Representatives at Solimar Systems share their thoughts on trends that will shape the print industry in 2021. They offer their advice on what printers can do to make their businesses more resilient, competitive and profitable in the year ahead.
The print industry is rapidly changing. Economic pressures, new working requirements and changes in print buyer demands are reshaping the space in which print providers operate.
What are some print technology trends we can expect to see in 2021?
Drew Sprague, President: Among the many trends, I’d like to highlight three big ones. First, PDF asserts its place as the de facto printing standard across application types and workflows. No longer is PDF just for commercial print or electronic statement delivery. The flexibility of PDF, with its rich palette of features including colour control, make it irresistibly attractive even for transactional output.
Second, JDF gains traction. As devices become PDF-only, specifying finishing, tracking production and collecting accounting data drive connectivity from LPR and watched folder handshakes to full-fledged, bi-directional JMF/JDF dialogues.
Third, dashboards and mobile apps make the work floor much more visible. Tracking service level commitments, getting accurate and timely approvals and resolving operational issues become much easier.
Additionally, I see another step-change will be the way in which software is rolled out in a print shop environment. We see many people looking at virtualised environments with both private and hybrid cloud implementations. In 2021, I believe more companies will be looking at how they can make the best use of cloud services while keeping the necessary server-side for security and performance.
Live job tracking and reporting will be crucial to service providers. The ability to track jobs or individual pieces from anywhere at any time provides the accountability that matters for 2021 and beyond.
Do you think data security will continue to be a hot topic in 2021?
Jonathan Malone-McGrew, Senior Director of Engagement: Data security is an extremely hot topic for print providers. Since 2016 and the adoption of GDPR in the EU, we have seen increasing regulations around the globe. These changes require more careful and precise handling of data that may be used to identify a person.
As a consequence, more printers are taking aggressive steps to track Personally and Identifiable Information (PII). This reality drives the need for updated processes and technology that will secure data while being stored or as it moves through print or digital production processes. There are many opportunities to improve security with software solutions that make it possible to obfuscate content, encrypt data and align to an IT department’s strategy for defending against ransomware and other cyber attacks.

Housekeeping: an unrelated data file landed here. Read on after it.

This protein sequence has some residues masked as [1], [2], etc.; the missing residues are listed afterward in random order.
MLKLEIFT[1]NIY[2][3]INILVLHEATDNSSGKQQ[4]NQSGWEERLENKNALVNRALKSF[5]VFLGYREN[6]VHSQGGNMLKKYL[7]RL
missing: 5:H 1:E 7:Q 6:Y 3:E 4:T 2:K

The good news is that workflow management software can really help in this respect. The right solution will offer highly secure print file transfer capabilities as well as data redaction, obfuscation and appropriate levels of encryption from the print management solution to the printer itself.
What has changed over the years and makes workflow systems still so relevant and key to businesses today?
Mary Ann Rowan, Chief Experience Officer: From conversations with our global network including Solimar Customer Advisory Council (CAC), customers, partners and industry analysts, it is clear the idea of workflow is only increasing in relevance. From our customers’ perspective, the change in how work is being brought into their print and digital communications delivery environments continues to evolve.
There is a clear trend toward increased personalisation in jobs. This trend impacts print providers by creating shorter runs, or more job-of-one work, that can strain current processes especially if they are still completed manually by production staff. When looking at a production environment, it is critical to understand where bottlenecks are happening as it may challenge on-time delivery of current work and limit the opportunity to take on additional work that boosts profits.
We also see print providers looking to make changes to their environments, whether that is from mergers and acquisitions, expansion into new markets or upgrades to current hardware and software within their facilities. In each one of these examples, the current processes should be reviewed to identify if they are efficient or should be optimised for the best possible performance. This includes reducing redundant systems and/or upgrading to new technologies that are better suited to delivering the features and functions that will make it possible to achieve the organisation’s goals.